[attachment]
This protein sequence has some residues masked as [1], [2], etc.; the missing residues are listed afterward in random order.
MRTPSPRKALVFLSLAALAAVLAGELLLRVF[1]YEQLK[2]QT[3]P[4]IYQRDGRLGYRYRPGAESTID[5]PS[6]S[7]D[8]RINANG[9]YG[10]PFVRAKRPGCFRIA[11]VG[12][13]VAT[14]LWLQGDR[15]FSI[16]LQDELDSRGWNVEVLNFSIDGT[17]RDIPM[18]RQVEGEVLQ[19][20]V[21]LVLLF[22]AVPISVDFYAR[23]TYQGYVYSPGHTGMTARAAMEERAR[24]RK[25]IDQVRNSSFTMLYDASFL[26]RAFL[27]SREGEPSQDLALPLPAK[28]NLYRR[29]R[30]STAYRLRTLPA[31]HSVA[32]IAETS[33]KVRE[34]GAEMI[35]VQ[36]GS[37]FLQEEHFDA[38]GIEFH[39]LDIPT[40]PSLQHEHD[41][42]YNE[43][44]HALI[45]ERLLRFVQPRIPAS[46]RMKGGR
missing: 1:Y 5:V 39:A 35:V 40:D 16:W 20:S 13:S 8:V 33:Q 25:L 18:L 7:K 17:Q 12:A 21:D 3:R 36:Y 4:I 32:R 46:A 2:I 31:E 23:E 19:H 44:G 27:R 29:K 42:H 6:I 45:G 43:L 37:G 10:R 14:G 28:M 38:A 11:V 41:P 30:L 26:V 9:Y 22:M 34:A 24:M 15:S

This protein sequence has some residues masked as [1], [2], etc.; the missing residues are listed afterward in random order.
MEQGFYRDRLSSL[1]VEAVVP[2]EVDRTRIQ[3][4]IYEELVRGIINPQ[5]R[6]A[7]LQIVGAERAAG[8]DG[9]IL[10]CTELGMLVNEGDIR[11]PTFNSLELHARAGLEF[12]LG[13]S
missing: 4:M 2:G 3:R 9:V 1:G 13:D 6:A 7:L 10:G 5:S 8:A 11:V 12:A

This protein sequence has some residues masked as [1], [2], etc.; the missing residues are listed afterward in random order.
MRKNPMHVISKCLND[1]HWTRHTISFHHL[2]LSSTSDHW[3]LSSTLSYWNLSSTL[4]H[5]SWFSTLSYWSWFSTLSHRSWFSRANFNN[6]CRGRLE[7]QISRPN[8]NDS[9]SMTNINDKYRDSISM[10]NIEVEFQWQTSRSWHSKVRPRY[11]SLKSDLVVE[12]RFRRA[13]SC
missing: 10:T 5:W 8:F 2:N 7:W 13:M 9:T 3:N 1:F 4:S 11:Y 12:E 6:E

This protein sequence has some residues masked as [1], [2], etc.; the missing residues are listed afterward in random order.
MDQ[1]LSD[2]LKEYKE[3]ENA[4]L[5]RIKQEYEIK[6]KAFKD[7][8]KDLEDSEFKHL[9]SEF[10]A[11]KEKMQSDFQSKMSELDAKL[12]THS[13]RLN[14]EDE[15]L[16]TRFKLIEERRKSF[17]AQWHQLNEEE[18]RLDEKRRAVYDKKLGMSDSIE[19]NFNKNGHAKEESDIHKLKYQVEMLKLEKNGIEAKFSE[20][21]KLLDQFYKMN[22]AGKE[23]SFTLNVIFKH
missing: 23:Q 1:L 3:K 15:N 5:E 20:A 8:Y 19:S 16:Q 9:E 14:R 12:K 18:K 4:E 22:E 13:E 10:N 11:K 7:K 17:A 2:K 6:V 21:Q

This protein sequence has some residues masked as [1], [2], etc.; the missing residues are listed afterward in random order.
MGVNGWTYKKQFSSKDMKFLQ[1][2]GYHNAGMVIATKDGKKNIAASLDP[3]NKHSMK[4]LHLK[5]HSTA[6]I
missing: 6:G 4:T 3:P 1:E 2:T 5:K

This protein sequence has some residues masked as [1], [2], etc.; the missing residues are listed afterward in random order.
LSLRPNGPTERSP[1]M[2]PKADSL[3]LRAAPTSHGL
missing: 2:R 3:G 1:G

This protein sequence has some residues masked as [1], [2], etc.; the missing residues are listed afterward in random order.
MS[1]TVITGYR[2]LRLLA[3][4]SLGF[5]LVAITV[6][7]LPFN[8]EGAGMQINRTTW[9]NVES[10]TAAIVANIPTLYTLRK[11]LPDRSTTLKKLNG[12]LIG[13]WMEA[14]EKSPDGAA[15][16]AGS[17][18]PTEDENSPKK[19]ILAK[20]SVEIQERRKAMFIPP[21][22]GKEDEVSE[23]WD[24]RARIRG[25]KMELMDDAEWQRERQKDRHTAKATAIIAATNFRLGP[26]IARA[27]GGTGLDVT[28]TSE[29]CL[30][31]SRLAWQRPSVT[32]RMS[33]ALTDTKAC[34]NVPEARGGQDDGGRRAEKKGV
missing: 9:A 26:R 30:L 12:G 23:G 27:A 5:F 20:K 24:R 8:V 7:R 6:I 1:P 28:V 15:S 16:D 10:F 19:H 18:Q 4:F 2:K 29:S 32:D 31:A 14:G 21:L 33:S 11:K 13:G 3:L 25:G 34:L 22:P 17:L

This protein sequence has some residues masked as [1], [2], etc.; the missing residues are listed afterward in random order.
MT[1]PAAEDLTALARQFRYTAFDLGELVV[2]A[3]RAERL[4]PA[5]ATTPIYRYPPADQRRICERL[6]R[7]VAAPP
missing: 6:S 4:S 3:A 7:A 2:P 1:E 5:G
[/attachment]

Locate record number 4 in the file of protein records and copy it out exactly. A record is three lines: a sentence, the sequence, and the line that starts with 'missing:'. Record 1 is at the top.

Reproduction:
This protein sequence has some residues masked as [1], [2], etc.; the missing residues are listed afterward in random order.
MDQ[1]LSD[2]LKEYKE[3]ENA[4]L[5]RIKQEYEIK[6]KAFKD[7][8]KDLEDSEFKHL[9]SEF[10]A[11]KEKMQSDFQSKMSELDAKL[12]THS[13]RLN[14]EDE[15]L[16]TRFKLIEERRKSF[17]AQWHQLNEEE[18]RLDEKRRAVYDKKLGMSDSIE[19]NFNKNGHAKEESDIHKLKYQVEMLKLEKNGIEAKFSE[20][21]KLLDQFYKMN[22]AGKE[23]SFTLNVIFKH
missing: 23:Q 1:L 3:K 15:N 5:E 20:A 8:Y 19:S 16:Q 9:E 14:R 12:K 18:K 4:E 22:E 13:E 10:N 11:K 7:K 17:A 2:K 6:V 21:Q